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‘Trust their capacity for God’

19 May 2009

Prayer can’t be thrust on teenagers, says Ben Brown. You can only encourage it

Helping Teenagers to Pray
Mark Yaconelli
SPCK £9.99
Church Times Bookshop £9

I said the book was ostensibly for those engaged in youth ministry, but what is great about Mark Yaconelli’s book is its focus on the need for prayer in general. This means prayer not understood just as intercessory (as it is in so many of our churches), but prayer as simply being with God. We can all learn from the lightly worn wisdom here. No one method of prayer is preferred; rather, there is “an intentionally unpredictable mixture of stories, ideas, methods, theological ruminations”.

Yaconelli writes from a contemplative perspective, and throughout the book he identifies a very modern restlessness in our Western culture, which seems specially designed to prevent intimate access to God: a 24-hour bombardment by advertising, television, texting, and email.

So, to help teenagers pray (not to mention helping ourselves, as well), we must create, or take them to, a space in which they can pause: “We have to make a clean break from the regular speed and activity they’re accustomed to.”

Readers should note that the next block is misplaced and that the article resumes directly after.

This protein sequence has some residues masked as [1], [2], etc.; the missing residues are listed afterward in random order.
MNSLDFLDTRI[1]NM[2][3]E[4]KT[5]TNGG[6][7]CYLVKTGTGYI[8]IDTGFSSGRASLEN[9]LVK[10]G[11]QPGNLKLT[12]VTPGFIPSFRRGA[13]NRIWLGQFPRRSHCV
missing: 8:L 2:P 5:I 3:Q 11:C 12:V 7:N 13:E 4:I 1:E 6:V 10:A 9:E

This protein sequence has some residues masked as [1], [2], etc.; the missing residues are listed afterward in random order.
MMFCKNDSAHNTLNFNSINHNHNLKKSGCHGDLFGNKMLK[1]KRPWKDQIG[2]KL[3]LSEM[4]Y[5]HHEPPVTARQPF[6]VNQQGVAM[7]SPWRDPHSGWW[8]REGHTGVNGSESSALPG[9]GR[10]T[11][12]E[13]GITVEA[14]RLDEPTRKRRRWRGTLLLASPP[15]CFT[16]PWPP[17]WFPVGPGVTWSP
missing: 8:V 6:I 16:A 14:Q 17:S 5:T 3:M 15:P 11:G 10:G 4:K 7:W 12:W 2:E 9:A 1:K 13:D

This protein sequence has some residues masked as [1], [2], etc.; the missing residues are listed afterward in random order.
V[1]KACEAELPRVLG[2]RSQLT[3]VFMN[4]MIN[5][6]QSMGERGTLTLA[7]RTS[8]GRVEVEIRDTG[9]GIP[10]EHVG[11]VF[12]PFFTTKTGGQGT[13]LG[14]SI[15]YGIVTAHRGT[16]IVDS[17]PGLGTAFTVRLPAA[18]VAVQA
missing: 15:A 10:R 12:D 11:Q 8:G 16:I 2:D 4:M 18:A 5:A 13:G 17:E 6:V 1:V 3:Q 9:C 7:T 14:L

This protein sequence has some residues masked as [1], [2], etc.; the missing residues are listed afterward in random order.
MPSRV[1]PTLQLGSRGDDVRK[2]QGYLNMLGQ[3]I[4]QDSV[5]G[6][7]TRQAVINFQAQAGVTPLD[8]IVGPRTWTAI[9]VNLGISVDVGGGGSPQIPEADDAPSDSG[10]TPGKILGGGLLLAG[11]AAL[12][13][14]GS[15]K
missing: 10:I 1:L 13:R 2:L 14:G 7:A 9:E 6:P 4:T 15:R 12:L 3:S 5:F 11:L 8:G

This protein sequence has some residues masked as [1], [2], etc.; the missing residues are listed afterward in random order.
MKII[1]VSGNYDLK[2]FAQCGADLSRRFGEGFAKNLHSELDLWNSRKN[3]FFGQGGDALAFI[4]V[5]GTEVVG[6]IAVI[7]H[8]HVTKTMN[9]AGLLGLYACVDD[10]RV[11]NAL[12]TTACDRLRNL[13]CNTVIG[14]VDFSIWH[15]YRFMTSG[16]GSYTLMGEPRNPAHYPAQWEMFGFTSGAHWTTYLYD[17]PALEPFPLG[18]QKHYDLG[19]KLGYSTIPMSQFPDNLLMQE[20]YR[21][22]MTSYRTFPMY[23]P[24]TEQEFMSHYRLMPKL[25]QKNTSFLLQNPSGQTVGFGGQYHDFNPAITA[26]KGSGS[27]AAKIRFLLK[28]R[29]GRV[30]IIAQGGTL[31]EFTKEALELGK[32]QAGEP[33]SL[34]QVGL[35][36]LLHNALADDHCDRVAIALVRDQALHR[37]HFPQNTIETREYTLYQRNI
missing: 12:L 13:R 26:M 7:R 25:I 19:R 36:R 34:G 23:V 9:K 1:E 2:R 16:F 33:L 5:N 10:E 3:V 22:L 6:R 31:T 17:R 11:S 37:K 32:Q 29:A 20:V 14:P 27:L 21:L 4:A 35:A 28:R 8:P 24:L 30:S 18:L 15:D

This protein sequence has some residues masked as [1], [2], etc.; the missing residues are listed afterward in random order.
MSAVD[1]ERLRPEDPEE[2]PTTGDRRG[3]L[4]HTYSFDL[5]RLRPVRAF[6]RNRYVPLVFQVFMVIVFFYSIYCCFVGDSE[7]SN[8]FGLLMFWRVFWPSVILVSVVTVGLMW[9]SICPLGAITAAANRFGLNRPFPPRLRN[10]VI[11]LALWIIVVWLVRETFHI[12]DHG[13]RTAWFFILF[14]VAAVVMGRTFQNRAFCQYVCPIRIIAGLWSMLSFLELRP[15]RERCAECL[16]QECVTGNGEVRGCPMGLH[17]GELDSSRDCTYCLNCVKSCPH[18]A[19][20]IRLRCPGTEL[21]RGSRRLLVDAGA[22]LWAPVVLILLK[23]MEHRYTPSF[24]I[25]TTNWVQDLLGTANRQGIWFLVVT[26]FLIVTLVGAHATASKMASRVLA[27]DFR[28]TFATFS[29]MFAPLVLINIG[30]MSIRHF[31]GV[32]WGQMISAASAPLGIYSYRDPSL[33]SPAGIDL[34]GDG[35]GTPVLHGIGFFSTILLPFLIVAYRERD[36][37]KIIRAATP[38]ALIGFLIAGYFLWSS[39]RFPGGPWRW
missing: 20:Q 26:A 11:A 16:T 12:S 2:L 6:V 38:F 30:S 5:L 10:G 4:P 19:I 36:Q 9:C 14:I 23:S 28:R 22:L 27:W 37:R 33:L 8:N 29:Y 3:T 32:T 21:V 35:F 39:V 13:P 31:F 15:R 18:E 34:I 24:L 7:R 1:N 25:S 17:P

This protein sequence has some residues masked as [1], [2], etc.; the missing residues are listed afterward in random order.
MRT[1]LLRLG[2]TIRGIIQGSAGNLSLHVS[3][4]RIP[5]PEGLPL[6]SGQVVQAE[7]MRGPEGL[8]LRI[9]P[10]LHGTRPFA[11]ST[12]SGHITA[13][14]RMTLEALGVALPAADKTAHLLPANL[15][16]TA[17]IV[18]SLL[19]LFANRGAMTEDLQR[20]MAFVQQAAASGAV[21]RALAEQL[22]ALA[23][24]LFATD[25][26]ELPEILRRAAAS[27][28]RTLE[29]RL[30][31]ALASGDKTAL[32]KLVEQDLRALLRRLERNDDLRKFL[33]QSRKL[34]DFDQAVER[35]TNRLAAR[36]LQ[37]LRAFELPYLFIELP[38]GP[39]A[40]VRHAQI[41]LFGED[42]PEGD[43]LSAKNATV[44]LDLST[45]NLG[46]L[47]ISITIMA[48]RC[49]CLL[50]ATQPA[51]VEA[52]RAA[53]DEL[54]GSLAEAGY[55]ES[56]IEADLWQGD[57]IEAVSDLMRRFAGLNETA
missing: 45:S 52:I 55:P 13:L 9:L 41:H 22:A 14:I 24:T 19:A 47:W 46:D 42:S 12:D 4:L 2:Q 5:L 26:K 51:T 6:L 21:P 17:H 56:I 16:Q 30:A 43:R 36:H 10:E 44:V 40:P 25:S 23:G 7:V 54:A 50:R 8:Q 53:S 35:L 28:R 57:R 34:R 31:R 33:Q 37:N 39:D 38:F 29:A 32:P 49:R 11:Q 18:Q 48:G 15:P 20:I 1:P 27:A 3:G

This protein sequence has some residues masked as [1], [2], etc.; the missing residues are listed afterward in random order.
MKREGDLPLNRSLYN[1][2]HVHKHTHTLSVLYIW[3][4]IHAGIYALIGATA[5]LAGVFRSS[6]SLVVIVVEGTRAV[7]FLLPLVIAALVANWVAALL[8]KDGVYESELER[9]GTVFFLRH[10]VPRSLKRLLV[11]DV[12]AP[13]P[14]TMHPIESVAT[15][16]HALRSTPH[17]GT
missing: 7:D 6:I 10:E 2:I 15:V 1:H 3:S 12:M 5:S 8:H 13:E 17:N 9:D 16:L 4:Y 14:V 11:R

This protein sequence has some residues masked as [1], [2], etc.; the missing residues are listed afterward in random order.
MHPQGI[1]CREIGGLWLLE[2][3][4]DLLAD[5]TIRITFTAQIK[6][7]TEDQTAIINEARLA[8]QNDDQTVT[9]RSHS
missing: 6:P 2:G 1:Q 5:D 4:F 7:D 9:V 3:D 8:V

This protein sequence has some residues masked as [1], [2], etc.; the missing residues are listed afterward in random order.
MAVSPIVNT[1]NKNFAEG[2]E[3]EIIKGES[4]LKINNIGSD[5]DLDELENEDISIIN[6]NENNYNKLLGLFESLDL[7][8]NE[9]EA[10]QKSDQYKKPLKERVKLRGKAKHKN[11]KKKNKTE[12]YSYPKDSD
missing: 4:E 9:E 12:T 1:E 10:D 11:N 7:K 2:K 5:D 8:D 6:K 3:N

Yaconelli calls this “downtime” a mini-sabbath of the spirit. “I’m referring to a sort of inscape — a sinking down into the mysterious reality of life . . . a returning to our natural dependence and need for God.”

He is consistently and refreshingly anti-authoritarian in his approach, careful to emphasise the need for the youth leader to “pray lightly”, because “The souls of your students rest in God.” Trust is a key word — trusting teenagers with prayer rather than imposing it on them. The leader makes the space, marks out the time, for the group, but then steps back, because prayer cannot be managed. As Yaconelli writes from his own experience, “young people need me to trust their capacity for God.”

Prayer is not a technique, but the book is a treasure-trove of ways to God, which will be just as helpful to the adults as to the teenagers they are working with. I particularly liked the chapter on imagination in prayer, based on the spiritual exercises devised by Ignatius of Loyola. You pick a passage from the Gospels, and read it slowly to the group, pausing to ask questions such as, “What time of day is it?” or “What can you see to your left?” After the passage is read, there is a period of silence, to allow the imagination of the young people listening to go where it will. This, again, is a matter of trusting teen­agers in their imaginative freedom of response to scripture, and in discovering the life of God in, and for, themselves.

This book is a must for all those involved in youth ministry, and also for all who are keen to enrich and deepen their prayer. It is written with real generosity and spiritual delight.

Ben Brown is a pastoral assistant in the parish of Putney, south London.

To order this book via Church Times bookshop click here

To order this book via Church Times bookshop click here

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